Yesterday’s letter to Linda McMahon, with ten spot-on questions about her record as CEO of World Wrestling Entertainment, came from the campaign of Rob Simmons, but it went out over the signature of Simmons’ campaign manager, Jim Barnett. In reporting on the letter, I did not bother with what I consider a distinction without a difference. (Similarly, I would not waste bandwidth debating whether the December 2007 testimony of Vince and Linda McMahon to the House Committee on Oversight and Government Reform constituted “statements by World Wrestling Entertainment.” Of course they did. Are you nuts?)
But in political campaigns such nuances get sliced and diced. A package express-delivered from Simmons headquarters in Mystic to McMahon headquarters in West Hartford is not just a message from Corporate Simmons to Corporate McMahon, but possibly an attempt by the candidate on the offensive to hide behind a surrogate. Or so was one interpretation yesterday. Some in the Connecticut media thought Simmons’ gentility, bordering on boringness, at the Tuesday night debate was hypocritical when, as soon as it was over, his office resumed circulating attack pieces via cyberspace and postal mail. Ed Patru, Linda McMahon’s spokesman, picked up on that theme.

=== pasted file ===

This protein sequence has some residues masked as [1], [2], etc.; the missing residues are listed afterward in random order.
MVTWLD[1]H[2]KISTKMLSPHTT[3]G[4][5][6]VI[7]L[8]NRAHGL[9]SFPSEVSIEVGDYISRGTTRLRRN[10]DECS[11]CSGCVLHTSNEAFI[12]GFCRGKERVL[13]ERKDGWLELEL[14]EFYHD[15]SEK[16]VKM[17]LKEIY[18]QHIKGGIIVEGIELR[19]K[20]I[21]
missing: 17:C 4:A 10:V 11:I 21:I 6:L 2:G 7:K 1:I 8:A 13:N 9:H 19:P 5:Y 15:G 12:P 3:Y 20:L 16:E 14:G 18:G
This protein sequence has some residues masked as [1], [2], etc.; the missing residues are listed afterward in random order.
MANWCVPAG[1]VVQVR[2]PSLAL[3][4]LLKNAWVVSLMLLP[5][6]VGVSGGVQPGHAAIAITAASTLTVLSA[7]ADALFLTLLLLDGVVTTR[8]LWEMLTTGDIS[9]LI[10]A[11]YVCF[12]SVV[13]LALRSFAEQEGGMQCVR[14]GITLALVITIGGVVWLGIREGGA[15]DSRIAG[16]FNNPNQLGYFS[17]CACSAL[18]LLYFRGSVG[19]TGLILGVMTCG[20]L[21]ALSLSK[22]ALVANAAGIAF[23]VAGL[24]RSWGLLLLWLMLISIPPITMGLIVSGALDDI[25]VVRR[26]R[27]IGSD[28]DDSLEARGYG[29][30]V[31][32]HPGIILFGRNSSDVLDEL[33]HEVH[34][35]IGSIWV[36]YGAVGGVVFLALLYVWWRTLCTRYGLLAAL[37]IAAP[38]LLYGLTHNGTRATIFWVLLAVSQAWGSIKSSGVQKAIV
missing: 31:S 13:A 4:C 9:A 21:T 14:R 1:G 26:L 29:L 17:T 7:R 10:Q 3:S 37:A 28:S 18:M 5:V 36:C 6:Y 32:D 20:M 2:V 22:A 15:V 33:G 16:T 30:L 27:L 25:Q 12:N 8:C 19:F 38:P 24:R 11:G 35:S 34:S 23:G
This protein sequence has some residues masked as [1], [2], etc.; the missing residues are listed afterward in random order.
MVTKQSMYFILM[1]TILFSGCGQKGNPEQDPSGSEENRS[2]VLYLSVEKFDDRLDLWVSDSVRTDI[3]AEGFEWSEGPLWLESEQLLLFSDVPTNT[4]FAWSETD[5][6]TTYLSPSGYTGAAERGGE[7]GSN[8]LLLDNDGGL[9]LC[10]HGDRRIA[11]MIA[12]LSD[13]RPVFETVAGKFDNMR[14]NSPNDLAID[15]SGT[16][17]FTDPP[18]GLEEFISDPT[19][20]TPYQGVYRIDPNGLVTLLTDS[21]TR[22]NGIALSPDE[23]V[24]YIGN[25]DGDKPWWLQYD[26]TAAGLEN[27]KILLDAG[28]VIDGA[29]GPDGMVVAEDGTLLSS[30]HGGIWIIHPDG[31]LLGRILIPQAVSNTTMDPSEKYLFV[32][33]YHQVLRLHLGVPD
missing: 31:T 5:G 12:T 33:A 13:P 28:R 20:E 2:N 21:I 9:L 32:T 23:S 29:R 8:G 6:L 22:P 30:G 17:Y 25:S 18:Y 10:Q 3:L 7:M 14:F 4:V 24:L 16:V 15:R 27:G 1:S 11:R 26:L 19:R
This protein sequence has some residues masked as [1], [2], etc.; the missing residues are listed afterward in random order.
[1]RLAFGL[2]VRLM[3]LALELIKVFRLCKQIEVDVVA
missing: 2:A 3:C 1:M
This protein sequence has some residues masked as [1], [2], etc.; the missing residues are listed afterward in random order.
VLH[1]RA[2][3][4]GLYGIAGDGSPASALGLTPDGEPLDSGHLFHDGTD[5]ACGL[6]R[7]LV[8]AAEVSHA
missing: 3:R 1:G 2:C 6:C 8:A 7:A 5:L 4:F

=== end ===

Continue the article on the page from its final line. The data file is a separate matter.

So today Simmons has resent the letter — over his own signature this time.
It’s what’s known as “getting a second bite out of the apple.” And I, personally, hope, there are third, fourth, and fifth bites, as well. The questions about the drug-and-death pandemic in pro wrestling under the McMahon family’s watch need to be asserted and reasserted in every possible forum, until this dirty business is cleaned up and performers stop dying systematically for no reason other than all-the-traffic-will-bear profits.
The wrestling media, which enjoy tweaking the McMahons but in my view often don’t go nearly far enough in their criticisms of them, have been giving the Simmons letter — or the Barnett-Simmons letter — good reviews. Dave Meltzer of the Wrestling Observer Newsletter and Bryan Alvarez of Figure Four Weekly were especially strong on their website radio program last night. I look forward to Meltzer’s comprehensive dissection of the Ten Questions in his next issue of the Observer.